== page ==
Lauten was the 2014 recipient of the Foundation for Contemporary Arts' Robert Rauschenberg Award.[10]

Personal life[edit]

Genevieve adopted the name "Elodie" after moving to the United States and took the surname Lauten from her first husband. That marriage ended in divorce, as did her second, to Carl Karas. She had no children.[2]


Lauten died in Beth Israel Hospital, Manhattan, aged 63, from cancer.[2]


Chamber music[edit]

  • Links, solo flute, 2004
  • The Wish of the Quickening Moon, string quartet, 2003
  • Sex and Pre-Anti-Post Modernism, contrabass/voice, setting of text by Michael Andre, 2002
  • T.E.V.B. (The Elusive Virgin Bachelor), trio (piano, violin, cello), 2002
  • Space-Time Sextet, string sextet (3 violins, viola, cello, contrabass), 2001
  • Mantra, vocal sextet, 2001
  • American Dreamscape, solo piano, 2000
  • Lunaticity, Baroque ensemble, 1999
  • Prophecy, solo viola, 1999
  • Irrational Synergies, baritone, flute, clarinet, saxophone, cello; setting of poems by Gertrude Stein, Ezra Pound, E. E. Cummings, commissioned by The Lark Ascending, 1998
  • Discombobulations, electronic, electric guitar, flute, and soprano, lyrics by Steven Hall, 1997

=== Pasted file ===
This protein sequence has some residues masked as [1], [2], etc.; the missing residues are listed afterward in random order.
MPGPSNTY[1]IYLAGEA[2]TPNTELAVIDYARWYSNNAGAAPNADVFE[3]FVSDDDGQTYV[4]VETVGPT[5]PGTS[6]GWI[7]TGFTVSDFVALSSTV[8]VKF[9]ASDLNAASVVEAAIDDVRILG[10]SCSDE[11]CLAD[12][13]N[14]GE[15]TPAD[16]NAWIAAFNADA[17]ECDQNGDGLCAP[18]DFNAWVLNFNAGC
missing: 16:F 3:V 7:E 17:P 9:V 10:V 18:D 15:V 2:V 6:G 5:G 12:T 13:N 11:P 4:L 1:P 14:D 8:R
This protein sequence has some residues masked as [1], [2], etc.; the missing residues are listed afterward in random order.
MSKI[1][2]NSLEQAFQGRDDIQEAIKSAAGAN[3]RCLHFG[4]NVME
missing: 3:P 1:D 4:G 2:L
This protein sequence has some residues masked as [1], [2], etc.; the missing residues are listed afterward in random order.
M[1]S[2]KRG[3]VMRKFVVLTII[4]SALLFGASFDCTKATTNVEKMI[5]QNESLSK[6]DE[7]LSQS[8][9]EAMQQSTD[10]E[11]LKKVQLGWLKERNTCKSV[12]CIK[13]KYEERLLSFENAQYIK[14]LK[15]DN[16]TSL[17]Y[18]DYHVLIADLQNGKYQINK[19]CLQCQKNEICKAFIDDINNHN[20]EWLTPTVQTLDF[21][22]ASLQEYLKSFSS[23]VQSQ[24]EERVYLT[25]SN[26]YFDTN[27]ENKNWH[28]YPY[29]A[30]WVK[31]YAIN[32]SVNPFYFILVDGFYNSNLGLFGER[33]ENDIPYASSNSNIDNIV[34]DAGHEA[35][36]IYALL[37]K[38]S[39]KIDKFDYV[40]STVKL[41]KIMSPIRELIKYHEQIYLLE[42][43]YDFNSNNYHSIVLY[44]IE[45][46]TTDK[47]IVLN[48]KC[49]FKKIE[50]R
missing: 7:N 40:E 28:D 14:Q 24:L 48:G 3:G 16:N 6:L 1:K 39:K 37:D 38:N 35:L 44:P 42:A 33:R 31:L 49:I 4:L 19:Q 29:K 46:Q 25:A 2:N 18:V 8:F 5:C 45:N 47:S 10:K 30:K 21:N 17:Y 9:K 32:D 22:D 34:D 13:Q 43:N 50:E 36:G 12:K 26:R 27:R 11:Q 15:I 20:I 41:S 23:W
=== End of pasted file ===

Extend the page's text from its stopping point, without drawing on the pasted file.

• Variations on the Orange Cycle, solo piano, 1991
  • Concerto for Piano and Orchestral Memory, piano, tape, synthesizer, cello, trombone, violin, viola, 1984


  • The Soundless Sound, electronic, 2004
  • She-Wolf, electronic (Fairlight computer), 1987
  • Oedipus Rex, electronic/computer (Fairlight), 1984

Operas and cycles[edit]

  • The Death of Don Juan, revision of 1985 opera, 2005
  • Orfreo, soprano, mezzo, countertenor, baritone, and Baroque orchestra: harpsichord, string quartet, oboe, flute, contrabass; libretto by Michael Andre, commissioned by Harpsichord Unlimited, 2004
  • Waking in New York, baritone, soprano, mezzo, full orchestra, libretto by Allen Ginsberg, 2004
  • Waking in New York, soprano, mezzo, baritone, string quartet, flute, contrabass, percussion, synthesizer, libretto by Allen Ginsberg, 1999
  • The Deus Ex Machina Cycle, two sopranos, baritone, harpsichord, string quartet, flute; libretto by, among others: Lauten, Rilke, Verlaine, Pascal, and Steven Hall, 1995
  • Existence, yenor, soprano, mezzo-soprano and narrator, piano, synthesizer, percussion; music and libretto by Lauten, 1990
  • The Death of Don Juan, computer generated tape, 4 sopranos, harpsichord, Trine (custom lyre), cello, synthesizer, Grand Trine (custom harp); music and libretto by Lauten, 1985


  • Harmonic Protection Circle, 2003
  • Symphony 2001, 2000


  • Crossroads Variations, solo piano, 2004
  • Harmonic Protection Circle 2004, synthesizer, electric guitar, percussion, contrabass, 2004
  • Harmonic Protection Circle 2003, Trine, electric guitar, 2003
  • The Mystery of the Elements, piano, electronic, 2002
  • S.O.S.W.T.C., electronic, 2001
  • Double X, electronic, voice, flute, 1999
  • Inscapes from Exile, electronic, 1995
  • Tronik Involutions, electronic, 1993
  • Remembrance of Things Past, electronic, cello, music for sound installation based on the writing of Marcel Proust, 1988